LOS ANGELES (AP) — As U.S. refugee resettlement agencies and nonprofits nationwide gear up to help Ukrainians fleeing the Russian invasion and war that has raged for nearly six weeks, members of faith communities have been leading the charge to welcome the displaced.
In Southern California, pastors and lay individuals are stationing themselves at the Mexico border waving Ukrainian flags and offering food, water and prayer. Around the country, other religious groups are getting ready to provide longer-term support for refugees who will have to find housing, work, health care and schooling.
Aaron Szloboda, an assistant pastor at the Christian church Calvary San Diego, recently spent 50 hours straight at the Mexican border handing out food and water to Ukrainians lined up to enter the United States.
Just 10 minutes from the frontier, Calvary San Diego has become something of a hub for newly arrived refugees, a place where they can recuperate after a harrowing journey and plan their next steps.
On Friday its walls were lined with snacks, beverages, dolls and stuffed animals as families arrived clutching duffel bags, suitcases and the hands of small children. They were welcomed inside to rest, eat a meal and check their phones. Volunteers helped them navigate their immediate individual needs: information on flights to New York; how to change euros to dollars; a ride for a friend who had just walked across the border.
Szloboda, whose Hungarian Jewish grandfather survived the Holocaust and lost family members to Nazi genocide, believes he is being called to serve those in dire need: “They’re exhausted physically and mentally.”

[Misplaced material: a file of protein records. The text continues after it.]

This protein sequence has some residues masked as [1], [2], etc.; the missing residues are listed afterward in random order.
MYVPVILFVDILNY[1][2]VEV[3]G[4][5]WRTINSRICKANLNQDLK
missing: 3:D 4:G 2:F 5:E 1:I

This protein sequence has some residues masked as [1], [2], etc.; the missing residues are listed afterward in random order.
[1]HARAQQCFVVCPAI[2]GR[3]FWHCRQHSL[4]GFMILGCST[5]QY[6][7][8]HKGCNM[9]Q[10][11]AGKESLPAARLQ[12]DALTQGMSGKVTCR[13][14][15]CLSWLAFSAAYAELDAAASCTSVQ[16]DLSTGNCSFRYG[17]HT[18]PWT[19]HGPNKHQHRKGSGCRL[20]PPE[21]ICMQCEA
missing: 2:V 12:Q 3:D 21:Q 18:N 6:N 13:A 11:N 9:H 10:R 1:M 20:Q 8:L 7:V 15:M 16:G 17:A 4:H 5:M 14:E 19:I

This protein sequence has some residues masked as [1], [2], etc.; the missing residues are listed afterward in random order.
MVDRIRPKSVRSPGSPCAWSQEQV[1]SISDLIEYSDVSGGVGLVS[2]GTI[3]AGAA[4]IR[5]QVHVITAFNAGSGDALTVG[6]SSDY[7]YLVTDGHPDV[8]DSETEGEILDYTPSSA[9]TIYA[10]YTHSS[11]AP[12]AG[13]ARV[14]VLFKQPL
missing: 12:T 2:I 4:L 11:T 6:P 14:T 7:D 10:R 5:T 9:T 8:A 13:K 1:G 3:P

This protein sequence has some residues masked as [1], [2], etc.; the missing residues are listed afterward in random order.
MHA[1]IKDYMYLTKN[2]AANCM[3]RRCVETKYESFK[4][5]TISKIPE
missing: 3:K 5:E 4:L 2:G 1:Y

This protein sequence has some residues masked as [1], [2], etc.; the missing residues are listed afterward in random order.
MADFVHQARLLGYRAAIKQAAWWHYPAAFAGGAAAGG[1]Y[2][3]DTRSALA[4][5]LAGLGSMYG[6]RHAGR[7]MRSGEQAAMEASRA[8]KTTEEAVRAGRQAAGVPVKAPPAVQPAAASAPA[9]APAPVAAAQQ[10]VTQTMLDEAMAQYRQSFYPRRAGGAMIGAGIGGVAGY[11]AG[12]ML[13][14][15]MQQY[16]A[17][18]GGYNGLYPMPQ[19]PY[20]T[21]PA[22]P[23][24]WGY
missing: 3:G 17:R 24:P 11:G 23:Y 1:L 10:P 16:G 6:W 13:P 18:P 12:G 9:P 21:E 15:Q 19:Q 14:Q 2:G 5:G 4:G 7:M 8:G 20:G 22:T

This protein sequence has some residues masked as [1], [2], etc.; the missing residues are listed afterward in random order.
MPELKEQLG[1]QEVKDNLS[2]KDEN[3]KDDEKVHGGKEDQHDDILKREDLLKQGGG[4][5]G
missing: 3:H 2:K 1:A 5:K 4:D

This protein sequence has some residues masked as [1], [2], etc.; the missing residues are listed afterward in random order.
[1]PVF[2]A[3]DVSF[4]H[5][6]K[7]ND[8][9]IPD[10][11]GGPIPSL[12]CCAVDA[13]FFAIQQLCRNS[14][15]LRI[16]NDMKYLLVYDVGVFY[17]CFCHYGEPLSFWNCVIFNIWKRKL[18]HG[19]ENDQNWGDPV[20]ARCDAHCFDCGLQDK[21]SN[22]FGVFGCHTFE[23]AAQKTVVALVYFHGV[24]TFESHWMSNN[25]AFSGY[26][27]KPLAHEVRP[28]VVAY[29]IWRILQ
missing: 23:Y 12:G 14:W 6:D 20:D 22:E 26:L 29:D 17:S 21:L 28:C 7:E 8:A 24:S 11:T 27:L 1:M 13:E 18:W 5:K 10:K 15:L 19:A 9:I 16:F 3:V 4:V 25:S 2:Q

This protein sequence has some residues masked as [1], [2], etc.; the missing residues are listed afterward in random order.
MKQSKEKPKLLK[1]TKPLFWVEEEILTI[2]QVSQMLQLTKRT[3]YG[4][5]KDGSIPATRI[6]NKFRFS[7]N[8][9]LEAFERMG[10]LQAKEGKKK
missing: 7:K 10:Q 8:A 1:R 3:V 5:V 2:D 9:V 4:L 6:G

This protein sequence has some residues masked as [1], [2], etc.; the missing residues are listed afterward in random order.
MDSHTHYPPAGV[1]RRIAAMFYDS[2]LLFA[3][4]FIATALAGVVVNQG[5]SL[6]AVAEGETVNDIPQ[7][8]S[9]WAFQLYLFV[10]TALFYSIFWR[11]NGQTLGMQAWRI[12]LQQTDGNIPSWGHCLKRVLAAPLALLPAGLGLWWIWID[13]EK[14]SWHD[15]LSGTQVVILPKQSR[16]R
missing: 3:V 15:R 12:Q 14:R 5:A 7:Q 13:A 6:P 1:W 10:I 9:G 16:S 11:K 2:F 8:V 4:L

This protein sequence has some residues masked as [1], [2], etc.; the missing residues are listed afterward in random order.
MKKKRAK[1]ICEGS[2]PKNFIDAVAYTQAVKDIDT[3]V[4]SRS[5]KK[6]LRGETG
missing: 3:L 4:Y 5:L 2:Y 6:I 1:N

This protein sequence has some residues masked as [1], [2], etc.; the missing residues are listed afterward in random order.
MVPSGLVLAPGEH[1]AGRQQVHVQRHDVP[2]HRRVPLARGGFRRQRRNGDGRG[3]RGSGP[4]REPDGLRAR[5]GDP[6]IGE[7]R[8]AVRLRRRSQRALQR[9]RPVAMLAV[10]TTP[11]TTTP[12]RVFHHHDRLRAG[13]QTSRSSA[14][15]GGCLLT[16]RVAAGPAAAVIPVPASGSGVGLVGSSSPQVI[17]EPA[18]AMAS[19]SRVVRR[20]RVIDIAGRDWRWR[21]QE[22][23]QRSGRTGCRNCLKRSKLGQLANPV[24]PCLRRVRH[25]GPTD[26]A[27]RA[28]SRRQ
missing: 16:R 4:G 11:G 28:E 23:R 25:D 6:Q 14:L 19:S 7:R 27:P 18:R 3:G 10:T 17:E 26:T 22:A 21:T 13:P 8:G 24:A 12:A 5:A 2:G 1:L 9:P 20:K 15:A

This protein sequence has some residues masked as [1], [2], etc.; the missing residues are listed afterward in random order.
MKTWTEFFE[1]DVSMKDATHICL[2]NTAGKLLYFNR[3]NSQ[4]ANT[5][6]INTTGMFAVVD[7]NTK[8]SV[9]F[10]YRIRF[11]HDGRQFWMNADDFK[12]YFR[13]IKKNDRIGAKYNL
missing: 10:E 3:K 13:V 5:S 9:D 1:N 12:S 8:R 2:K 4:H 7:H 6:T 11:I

The U.S. has agreed to accept up to 100,000 refugees from Ukraine, which has experienced a flight of more than 4 million people since late February. The Biden administration is also expected to end pandemic-related asylum limits at the U.S.-Mexico border on May 23, caps that have drawn criticism from immigration advocates.
But even before such refugee resettlements begin, faith-based groups have already been helping Ukrainians who have made their way to the United States. Some arrived directly on travel visas. Others traveled to Mexico and then to the U.S. border to claim asylum, enabling them to stay in the U.S. while their cases are processed.
Refugee resettlement agencies can use all the help they can get to accommodate the influx. Deep cuts during the Trump administration led them to slash staffing and programming, and they have already been scrambling to help tens of thousands of Afghans seeking asylum after fleeing last year’s Taliban takeover.
“We’ve started dealing with these crises before there has been a chance to rebuild that infrastructure,” said Stephanie Nawyn, associate professor of sociology at Michigan State University who focuses on refugee issues.
“Refugees have a lot of needs — homes, jobs, English classes, financial assistance, schools and translators who will help them navigate all of that. That’s too much even for a large organization,” Nawyn said. “While getting more people of faith to help is great, not having enough resources or case managers is still going to be a problem.”